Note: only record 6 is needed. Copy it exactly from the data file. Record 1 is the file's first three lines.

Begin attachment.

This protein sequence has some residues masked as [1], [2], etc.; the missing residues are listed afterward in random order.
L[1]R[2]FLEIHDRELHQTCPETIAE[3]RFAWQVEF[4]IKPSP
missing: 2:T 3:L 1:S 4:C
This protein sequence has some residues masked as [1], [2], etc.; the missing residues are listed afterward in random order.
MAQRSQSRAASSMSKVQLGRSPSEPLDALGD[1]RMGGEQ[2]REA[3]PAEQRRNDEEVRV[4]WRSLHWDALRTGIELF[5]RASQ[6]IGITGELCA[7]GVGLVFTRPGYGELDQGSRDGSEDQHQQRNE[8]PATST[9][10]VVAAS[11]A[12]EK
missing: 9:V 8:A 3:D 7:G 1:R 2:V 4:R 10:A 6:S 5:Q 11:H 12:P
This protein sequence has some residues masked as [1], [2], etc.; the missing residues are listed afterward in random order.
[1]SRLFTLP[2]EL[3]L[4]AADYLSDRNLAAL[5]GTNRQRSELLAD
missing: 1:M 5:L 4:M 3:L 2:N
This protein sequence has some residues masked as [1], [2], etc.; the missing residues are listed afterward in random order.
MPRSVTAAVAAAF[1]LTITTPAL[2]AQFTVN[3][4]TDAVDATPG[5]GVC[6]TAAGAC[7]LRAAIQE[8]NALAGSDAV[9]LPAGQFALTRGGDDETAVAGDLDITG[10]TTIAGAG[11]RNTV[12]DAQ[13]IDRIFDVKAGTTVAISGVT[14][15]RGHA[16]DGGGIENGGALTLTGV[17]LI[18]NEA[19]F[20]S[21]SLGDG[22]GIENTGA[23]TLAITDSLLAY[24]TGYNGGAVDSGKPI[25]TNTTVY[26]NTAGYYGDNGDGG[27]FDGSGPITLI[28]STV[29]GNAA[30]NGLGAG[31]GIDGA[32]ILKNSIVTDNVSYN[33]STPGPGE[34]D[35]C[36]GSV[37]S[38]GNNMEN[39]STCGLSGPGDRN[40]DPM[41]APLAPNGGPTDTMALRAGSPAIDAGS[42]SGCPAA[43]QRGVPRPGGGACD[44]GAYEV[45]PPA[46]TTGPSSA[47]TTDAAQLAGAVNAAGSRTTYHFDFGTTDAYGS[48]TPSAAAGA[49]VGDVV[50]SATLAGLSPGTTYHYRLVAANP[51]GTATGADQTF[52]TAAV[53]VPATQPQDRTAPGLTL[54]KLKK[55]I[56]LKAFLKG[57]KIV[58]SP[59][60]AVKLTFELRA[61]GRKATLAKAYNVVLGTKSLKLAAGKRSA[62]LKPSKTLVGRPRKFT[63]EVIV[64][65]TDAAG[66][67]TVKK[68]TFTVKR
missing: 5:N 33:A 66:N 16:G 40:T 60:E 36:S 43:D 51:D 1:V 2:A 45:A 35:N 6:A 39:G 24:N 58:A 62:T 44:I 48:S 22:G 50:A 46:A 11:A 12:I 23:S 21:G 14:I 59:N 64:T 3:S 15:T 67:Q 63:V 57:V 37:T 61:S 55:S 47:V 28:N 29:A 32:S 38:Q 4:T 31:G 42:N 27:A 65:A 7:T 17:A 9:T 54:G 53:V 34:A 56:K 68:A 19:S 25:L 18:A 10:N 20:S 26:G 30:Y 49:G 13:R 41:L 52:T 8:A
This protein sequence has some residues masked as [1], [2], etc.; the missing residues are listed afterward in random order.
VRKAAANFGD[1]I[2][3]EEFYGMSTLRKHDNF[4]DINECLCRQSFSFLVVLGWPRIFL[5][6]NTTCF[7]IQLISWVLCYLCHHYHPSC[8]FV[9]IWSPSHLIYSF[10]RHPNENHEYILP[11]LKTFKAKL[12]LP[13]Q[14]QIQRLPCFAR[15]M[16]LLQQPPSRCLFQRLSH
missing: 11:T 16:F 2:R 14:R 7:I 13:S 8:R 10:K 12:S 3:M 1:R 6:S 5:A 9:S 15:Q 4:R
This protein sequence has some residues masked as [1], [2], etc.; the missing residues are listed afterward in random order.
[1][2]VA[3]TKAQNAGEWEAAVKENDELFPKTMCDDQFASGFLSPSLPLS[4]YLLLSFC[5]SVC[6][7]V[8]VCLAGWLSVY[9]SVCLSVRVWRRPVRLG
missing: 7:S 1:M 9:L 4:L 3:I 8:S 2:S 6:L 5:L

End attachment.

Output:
This protein sequence has some residues masked as [1], [2], etc.; the missing residues are listed afterward in random order.
[1][2]VA[3]TKAQNAGEWEAAVKENDELFPKTMCDDQFASGFLSPSLPLS[4]YLLLSFC[5]SVC[6][7]V[8]VCLAGWLSVY[9]SVCLSVRVWRRPVRLG
missing: 7:S 1:M 9:L 4:L 3:I 8:S 2:S 6:L 5:L